Social studies can feel like the lost subject with the push toward STEAM and Language Arts. Despite not getting the limelight, teaching students about history, culture, and traditions is vitally important. It helps shape perceptions, breaks down barriers, and gives students a frame of reference for events happening today. These teacher-tested social studies lessons are just the way to get started!
Social Studies Activities for the Classroom
This idea by Cyndy, a 2nd Grade Teacher, from Savannah, TN focuses on culture. “We launch our year of Social Studies with a focus on family heritage including cultures, traditions, and customs. I begin by telling students about the traditions and holidays my own family celebrates. I then send students home with an assignment to discuss the topic of traditions with their own families, then pick one tradition to write about. Students return to class with new perspectives and ready to share with the rest of us what they learned at home.”
Holidays Around the World
Celebrate different traditions with this idea from Kimberly, a 2nd Grade Teacher, from New Paris, PA. “As part of our middle school after-school program, we researched various holidays celebrated in countries around the world. I asked students to work in groups to select a country and then use numerous resources to learn about that country’s holiday season. I prepared a list of questions to guide their research. Students then had to use the information they found to make a poster, a presentation, and a dish that would be served in that country during that holiday. The students loved learning about and tasting items from other countries. This approach to learning allowed me to tie in many core subjects and home economic skills.”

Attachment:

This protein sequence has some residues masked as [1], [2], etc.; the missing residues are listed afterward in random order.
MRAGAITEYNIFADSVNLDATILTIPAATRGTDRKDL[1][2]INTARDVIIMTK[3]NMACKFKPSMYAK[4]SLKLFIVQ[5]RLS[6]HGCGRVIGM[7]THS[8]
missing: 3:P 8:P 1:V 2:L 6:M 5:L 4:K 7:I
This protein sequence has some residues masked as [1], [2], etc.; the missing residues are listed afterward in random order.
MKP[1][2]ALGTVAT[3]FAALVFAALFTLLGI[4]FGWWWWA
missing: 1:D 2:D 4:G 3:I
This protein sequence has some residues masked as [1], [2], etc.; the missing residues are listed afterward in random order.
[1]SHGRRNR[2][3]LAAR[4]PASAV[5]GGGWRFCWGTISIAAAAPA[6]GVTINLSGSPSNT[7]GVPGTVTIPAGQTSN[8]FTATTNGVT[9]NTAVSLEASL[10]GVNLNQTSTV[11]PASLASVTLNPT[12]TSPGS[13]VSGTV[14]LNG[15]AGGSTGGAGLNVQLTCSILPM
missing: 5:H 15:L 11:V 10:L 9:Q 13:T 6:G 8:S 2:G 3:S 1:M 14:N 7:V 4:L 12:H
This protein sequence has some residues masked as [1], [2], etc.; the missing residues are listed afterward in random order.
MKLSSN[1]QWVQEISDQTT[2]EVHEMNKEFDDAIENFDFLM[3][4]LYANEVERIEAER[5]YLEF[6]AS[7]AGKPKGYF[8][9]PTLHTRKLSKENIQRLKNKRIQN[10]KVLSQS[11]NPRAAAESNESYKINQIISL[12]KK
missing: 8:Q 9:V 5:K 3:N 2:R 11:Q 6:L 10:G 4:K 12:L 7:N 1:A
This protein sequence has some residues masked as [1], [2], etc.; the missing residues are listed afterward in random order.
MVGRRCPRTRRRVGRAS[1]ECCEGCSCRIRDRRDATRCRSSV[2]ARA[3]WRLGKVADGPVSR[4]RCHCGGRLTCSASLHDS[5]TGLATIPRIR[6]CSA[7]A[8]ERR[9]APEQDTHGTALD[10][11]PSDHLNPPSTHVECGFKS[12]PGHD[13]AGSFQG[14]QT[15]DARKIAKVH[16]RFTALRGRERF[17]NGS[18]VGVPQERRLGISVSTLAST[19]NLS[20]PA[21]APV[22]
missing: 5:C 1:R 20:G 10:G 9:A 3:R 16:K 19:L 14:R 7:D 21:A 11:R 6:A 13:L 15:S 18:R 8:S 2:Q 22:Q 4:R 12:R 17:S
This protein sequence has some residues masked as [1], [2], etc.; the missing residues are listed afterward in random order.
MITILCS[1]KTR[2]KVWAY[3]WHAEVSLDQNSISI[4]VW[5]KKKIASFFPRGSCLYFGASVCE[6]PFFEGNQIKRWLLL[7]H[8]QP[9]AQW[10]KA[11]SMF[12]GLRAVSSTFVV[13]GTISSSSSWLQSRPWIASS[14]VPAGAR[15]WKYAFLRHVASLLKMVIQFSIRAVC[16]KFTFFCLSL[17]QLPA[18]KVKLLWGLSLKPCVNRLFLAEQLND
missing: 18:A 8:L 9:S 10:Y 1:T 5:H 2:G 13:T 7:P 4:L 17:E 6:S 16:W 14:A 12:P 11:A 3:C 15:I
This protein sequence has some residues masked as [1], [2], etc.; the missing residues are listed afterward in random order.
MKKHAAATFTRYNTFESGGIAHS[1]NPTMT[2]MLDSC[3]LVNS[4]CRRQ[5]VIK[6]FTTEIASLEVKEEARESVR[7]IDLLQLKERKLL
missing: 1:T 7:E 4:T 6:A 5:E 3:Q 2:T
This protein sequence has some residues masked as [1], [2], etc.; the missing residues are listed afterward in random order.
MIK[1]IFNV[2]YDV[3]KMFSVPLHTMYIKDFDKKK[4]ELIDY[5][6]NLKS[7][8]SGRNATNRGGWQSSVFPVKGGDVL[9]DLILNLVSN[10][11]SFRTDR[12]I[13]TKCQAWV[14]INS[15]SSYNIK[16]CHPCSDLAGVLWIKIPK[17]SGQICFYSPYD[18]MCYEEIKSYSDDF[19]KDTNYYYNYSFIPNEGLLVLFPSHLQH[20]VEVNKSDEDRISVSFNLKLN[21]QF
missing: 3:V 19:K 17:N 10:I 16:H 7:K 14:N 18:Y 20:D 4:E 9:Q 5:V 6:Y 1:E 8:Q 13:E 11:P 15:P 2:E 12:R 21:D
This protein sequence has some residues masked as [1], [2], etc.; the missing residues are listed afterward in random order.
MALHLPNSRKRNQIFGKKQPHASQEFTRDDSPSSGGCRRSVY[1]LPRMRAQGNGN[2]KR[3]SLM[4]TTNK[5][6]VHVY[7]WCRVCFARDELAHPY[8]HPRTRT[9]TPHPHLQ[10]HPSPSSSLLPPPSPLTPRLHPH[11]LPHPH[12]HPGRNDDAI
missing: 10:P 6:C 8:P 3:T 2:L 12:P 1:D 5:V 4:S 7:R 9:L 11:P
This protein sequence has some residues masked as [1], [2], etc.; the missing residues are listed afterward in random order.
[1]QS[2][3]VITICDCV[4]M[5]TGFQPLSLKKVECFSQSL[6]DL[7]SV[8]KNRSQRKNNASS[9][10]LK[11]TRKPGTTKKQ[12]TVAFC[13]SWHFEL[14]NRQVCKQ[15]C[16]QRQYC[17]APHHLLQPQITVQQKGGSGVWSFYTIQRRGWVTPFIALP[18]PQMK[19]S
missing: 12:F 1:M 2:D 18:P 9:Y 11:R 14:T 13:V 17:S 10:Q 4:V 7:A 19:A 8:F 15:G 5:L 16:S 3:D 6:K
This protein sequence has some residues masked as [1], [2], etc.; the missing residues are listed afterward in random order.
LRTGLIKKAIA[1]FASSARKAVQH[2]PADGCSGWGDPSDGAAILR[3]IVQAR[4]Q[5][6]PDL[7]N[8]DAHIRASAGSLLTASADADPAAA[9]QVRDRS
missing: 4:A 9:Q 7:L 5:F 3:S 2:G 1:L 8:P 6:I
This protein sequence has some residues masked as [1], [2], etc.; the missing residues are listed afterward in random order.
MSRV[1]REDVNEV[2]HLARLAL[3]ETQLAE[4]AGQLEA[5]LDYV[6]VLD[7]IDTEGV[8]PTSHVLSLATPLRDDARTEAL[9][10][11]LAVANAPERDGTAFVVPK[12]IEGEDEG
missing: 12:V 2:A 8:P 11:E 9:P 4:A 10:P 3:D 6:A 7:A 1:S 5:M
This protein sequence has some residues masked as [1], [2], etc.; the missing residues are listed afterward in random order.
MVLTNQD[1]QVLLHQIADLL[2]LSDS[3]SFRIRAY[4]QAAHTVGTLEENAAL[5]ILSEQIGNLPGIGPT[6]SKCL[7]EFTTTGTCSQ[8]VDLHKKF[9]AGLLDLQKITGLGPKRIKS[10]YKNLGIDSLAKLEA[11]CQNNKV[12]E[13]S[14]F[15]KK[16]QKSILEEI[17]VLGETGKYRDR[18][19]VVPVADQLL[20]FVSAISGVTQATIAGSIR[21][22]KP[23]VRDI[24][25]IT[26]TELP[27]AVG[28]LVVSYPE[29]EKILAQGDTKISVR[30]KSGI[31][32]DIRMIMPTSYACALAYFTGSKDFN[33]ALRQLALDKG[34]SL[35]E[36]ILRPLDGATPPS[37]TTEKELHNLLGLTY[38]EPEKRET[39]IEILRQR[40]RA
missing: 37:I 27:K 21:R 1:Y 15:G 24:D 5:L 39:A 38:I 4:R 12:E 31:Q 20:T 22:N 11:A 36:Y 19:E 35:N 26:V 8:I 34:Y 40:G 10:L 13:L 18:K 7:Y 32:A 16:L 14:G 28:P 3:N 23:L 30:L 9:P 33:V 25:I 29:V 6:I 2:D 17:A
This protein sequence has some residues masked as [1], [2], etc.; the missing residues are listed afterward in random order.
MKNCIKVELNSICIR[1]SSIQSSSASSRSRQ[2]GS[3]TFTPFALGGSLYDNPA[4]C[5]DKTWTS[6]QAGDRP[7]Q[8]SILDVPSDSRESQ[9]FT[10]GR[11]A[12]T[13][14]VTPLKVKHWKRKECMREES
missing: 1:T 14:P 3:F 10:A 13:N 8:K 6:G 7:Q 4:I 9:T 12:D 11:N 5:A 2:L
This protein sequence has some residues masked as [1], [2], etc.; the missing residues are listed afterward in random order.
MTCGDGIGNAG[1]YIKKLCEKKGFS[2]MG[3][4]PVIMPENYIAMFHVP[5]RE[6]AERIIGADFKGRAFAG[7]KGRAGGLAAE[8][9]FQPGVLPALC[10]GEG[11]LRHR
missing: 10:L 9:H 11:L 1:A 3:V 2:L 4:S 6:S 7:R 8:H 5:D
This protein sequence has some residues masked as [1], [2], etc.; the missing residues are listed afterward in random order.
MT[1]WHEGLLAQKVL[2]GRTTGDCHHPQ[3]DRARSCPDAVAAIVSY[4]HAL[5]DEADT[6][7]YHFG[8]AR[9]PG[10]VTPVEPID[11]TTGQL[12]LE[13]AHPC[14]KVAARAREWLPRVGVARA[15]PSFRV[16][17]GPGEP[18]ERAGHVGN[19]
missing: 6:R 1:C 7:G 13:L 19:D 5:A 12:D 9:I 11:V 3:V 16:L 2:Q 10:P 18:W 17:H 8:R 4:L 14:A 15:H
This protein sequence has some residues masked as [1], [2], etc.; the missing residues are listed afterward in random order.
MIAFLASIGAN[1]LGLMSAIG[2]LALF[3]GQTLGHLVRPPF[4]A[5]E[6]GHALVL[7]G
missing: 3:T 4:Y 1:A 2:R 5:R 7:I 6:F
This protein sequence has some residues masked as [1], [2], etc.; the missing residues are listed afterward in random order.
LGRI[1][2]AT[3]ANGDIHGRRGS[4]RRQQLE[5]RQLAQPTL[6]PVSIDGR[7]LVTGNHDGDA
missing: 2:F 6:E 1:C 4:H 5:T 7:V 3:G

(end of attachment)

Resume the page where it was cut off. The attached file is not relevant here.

Learning About Elections
“To help students comprehend the details of the presidential election, I read aloud the book, Duck for President by Doreen Cronin (Atheneum Books for Young Readers, 2004),” said Carrie, a Kindergarten/Title 1 Teacher, from Vancouver, WA. “We then hold a classroom election to determine which barnyard animal from the story should be president.
I purchased a ballot box for students to use when they cast their votes. Together we will tally the votes and graph the results. This year, I also plan on distributing Future President stickers and on having the children complete a simple writing prompt, “If I were the President…”
Two good read-aloud book titles to pair with the writing prompt portion of this activity are If I Ran for President [Albert Whitman & Company, 2007] and If I Were President [Albert Whitman & Company; Reprint edition, 1999], both by children’s book author, Catherine Stier.”
What are some of your favorite social studies lessons? Share with us below!